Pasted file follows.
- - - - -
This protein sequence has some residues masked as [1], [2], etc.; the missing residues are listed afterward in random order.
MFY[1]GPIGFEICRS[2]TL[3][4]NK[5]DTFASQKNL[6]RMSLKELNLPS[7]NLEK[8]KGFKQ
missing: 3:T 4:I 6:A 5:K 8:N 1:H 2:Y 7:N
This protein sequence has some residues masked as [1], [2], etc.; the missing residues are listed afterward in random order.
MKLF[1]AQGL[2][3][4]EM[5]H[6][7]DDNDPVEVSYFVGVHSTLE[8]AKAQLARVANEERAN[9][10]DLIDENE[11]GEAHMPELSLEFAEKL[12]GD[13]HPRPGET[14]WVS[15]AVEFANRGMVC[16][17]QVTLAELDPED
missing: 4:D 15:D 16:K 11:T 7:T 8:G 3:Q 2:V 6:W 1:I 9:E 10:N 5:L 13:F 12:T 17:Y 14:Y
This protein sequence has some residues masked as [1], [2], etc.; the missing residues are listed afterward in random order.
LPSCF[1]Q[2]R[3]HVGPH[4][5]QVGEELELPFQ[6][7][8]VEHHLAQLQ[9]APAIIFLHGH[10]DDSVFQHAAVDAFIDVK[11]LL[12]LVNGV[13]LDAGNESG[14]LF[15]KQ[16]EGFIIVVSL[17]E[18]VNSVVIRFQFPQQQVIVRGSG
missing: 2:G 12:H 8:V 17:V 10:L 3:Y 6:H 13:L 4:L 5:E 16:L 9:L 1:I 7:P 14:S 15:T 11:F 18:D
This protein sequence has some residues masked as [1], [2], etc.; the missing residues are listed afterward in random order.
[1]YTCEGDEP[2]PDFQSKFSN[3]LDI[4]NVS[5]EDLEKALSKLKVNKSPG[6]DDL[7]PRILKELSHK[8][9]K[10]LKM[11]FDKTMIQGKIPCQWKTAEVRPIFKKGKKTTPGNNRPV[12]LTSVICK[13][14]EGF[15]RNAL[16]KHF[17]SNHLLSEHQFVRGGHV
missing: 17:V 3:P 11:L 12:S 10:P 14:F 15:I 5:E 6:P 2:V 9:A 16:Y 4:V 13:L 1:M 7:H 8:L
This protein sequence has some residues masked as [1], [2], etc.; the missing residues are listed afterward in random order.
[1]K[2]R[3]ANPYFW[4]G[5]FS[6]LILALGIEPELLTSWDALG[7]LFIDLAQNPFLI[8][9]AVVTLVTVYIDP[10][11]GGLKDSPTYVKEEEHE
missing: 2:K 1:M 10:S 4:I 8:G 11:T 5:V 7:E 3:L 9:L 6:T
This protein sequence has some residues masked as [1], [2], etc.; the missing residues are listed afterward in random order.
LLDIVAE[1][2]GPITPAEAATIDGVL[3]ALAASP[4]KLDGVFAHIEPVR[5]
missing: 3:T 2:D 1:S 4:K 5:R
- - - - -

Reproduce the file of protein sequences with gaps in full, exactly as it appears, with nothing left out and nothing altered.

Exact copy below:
This protein sequence has some residues masked as [1], [2], etc.; the missing residues are listed afterward in random order.
MFY[1]GPIGFEICRS[2]TL[3][4]NK[5]DTFASQKNL[6]RMSLKELNLPS[7]NLEK[8]KGFKQ
missing: 3:T 4:I 6:A 5:K 8:N 1:H 2:Y 7:N
This protein sequence has some residues masked as [1], [2], etc.; the missing residues are listed afterward in random order.
MKLF[1]AQGL[2][3][4]EM[5]H[6][7]DDNDPVEVSYFVGVHSTLE[8]AKAQLARVANEERAN[9][10]DLIDENE[11]GEAHMPELSLEFAEKL[12]GD[13]HPRPGET[14]WVS[15]AVEFANRGMVC[16][17]QVTLAELDPED
missing: 4:D 15:D 16:K 11:T 7:T 8:G 3:Q 2:V 6:W 1:I 9:E 10:N 5:L 13:F 12:T 17:Y 14:Y
This protein sequence has some residues masked as [1], [2], etc.; the missing residues are listed afterward in random order.
LPSCF[1]Q[2]R[3]HVGPH[4][5]QVGEELELPFQ[6][7][8]VEHHLAQLQ[9]APAIIFLHGH[10]DDSVFQHAAVDAFIDVK[11]LL[12]LVNGV[13]LDAGNESG[14]LF[15]KQ[16]EGFIIVVSL[17]E[18]VNSVVIRFQFPQQQVIVRGSG
missing: 2:G 12:H 8:V 17:V 10:L 3:Y 6:H 13:L 4:L 5:E 16:L 9:L 1:I 7:P 14:S 15:T 11:F 18:D
This protein sequence has some residues masked as [1], [2], etc.; the missing residues are listed afterward in random order.
[1]YTCEGDEP[2]PDFQSKFSN[3]LDI[4]NVS[5]EDLEKALSKLKVNKSPG[6]DDL[7]PRILKELSHK[8][9]K[10]LKM[11]FDKTMIQGKIPCQWKTAEVRPIFKKGKKTTPGNNRPV[12]LTSVICK[13][14]EGF[15]RNAL[16]KHF[17]SNHLLSEHQFVRGGHV
missing: 17:V 3:P 11:L 12:S 10:P 14:F 15:I 5:E 6:P 2:V 9:A 16:Y 4:V 13:L 1:M 7:H 8:L
This protein sequence has some residues masked as [1], [2], etc.; the missing residues are listed afterward in random order.
[1]K[2]R[3]ANPYFW[4]G[5]FS[6]LILALGIEPELLTSWDALG[7]LFIDLAQNPFLI[8][9]AVVTLVTVYIDP[10][11]GGLKDSPTYVKEEEHE
missing: 2:K 1:M 10:S 4:I 8:G 11:T 5:V 7:E 3:L 9:L 6:T
This protein sequence has some residues masked as [1], [2], etc.; the missing residues are listed afterward in random order.
LLDIVAE[1][2]GPITPAEAATIDGVL[3]ALAASP[4]KLDGVFAHIEPVR[5]
missing: 3:T 2:D 1:S 4:K 5:R